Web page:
Monday, March 31, 2008

Small is Beautiful



In the same way that people need to follow a “War and Peace” type read with something light and frothy, I have always punctuated my large hooking projects with something quick and small. I need that “instant gratification” as much as I need the “time-you-spend-is-worth-it” projects.

From the time I started hooking, I was also dreaming up the small things to put between the large ones. It satisfied me in more ways than I originally thought. Not only was it the quick hit I needed to design, hook and finish something in a short period of time, it usually turned out to be something that didn’t need to stay on the floor. And every time I took a hooked project out into the public, be it a purse or a pin, people reacted.

For example, a couple of years ago I hooked a belt, created entirely out of leftovers. It was inspired by a long piece of backing that was too narrow for anything else. (In case you haven’t noticed, I am a frugal hooker - I hate to waste anything.) This led to another belt, shaped this time, which was a gift for my favourite niece. And these two projects seemed to open a part of my brain that realized there were just as many hook-able small things are there are knit-able, paint-able or anything else-able. So, a hat followed which used leftover yarn and wool and had a knit top. Then came the Jeanius purses, which have taken on a life of their own.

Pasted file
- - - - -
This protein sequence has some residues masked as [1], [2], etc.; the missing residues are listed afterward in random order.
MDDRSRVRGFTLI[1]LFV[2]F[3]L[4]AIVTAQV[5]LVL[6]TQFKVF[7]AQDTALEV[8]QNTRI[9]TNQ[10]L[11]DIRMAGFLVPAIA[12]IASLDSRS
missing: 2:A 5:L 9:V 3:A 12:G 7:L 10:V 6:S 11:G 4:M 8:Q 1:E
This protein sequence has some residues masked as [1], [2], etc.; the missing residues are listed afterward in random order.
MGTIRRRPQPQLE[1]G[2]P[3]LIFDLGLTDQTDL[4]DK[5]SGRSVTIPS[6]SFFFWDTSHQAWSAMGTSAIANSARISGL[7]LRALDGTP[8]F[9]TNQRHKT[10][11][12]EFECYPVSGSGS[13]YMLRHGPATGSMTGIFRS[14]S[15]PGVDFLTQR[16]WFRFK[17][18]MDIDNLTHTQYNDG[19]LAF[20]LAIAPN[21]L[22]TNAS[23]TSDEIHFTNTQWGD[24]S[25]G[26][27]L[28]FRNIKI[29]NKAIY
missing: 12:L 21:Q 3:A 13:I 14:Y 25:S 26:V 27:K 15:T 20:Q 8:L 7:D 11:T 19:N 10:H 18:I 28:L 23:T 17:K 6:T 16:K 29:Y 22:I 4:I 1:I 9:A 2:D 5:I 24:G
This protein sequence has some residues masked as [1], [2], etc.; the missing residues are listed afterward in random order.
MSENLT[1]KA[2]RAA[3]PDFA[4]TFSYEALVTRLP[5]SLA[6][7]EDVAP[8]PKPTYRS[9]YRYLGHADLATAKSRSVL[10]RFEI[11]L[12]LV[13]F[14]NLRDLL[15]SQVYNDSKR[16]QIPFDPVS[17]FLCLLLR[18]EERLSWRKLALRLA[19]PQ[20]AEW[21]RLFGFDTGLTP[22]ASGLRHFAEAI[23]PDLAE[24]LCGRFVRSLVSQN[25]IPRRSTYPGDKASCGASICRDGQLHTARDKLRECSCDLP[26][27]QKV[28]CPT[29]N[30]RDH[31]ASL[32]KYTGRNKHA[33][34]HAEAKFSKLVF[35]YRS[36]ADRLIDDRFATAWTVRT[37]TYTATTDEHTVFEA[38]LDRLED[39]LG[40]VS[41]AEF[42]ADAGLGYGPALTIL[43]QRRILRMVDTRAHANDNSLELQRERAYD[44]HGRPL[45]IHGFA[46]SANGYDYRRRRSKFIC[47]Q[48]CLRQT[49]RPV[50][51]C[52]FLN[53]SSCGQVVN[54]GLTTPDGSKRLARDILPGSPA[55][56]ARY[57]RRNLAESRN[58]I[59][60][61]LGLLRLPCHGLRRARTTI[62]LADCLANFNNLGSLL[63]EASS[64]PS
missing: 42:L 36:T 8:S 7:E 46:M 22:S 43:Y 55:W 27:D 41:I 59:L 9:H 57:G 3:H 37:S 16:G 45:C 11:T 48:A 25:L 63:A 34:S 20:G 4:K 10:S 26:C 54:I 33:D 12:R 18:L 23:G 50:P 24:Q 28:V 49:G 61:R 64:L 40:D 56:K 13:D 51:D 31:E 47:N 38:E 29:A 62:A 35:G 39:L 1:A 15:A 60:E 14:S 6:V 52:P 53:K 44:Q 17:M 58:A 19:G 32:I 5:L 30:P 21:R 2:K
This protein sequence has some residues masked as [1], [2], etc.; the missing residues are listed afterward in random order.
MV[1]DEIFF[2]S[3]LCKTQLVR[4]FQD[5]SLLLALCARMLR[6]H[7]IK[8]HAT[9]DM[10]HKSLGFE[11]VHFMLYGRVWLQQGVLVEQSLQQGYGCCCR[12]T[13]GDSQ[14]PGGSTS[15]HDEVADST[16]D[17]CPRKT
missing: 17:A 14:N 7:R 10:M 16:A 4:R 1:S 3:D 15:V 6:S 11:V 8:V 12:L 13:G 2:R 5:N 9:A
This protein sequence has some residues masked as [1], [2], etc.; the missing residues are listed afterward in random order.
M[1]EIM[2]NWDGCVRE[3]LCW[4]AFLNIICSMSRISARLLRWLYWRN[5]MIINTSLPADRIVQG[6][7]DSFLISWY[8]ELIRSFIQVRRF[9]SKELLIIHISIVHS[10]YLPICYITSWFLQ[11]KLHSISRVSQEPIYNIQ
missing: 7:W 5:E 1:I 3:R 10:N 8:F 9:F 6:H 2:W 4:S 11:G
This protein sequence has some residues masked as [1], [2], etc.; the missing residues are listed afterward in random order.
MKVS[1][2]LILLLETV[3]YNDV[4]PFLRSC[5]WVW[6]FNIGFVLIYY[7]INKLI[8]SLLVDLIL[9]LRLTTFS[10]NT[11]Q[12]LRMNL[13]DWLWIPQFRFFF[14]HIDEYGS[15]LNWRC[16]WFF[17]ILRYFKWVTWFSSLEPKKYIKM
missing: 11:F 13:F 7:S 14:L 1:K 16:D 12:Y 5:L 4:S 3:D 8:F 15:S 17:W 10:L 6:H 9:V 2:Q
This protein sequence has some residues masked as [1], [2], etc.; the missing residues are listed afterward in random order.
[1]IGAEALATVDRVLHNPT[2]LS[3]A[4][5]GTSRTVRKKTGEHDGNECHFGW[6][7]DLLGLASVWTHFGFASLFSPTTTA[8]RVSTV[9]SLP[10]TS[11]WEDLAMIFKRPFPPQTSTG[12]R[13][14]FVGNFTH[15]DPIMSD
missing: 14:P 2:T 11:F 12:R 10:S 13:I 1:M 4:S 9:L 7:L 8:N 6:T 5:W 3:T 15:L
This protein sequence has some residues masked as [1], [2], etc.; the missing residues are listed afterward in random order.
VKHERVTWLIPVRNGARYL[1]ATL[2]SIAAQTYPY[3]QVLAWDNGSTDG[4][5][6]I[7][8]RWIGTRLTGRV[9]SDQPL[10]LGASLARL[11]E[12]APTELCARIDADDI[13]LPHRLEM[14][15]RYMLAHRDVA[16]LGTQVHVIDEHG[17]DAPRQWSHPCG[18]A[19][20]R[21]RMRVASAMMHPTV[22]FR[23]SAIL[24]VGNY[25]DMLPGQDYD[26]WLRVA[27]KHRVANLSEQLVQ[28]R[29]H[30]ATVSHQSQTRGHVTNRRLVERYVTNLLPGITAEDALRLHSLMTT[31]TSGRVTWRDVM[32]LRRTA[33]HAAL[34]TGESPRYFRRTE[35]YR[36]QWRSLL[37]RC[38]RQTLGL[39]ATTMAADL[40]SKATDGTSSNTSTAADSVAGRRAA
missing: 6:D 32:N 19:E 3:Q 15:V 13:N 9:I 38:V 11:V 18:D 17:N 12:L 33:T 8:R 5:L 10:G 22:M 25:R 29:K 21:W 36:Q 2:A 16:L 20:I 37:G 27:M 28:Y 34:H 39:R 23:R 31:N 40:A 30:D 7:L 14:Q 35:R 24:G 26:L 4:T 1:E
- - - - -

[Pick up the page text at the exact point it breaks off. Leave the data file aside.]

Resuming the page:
Next came my baby signs which I have featured on the blog earlier. They are now my official baby gift and have replaced the hand-knit sweaters, which were lovely, but also outgrown in less than a minute. Unless the baby changes its name, these signs are forever. These are also perfect for pampered pooches.

Coasters were always on the radar screen. Or, as some people call them, mug rugs. They can be custom designed, or just hooked on a regular basis to create a stash for gift giving. They are truly beautiful, and one friend I gave a set to put them on her wall in a collage, which looked amazing. Who knew! The picture of the cottage icons in silhouette is a bit blurry - my apologies.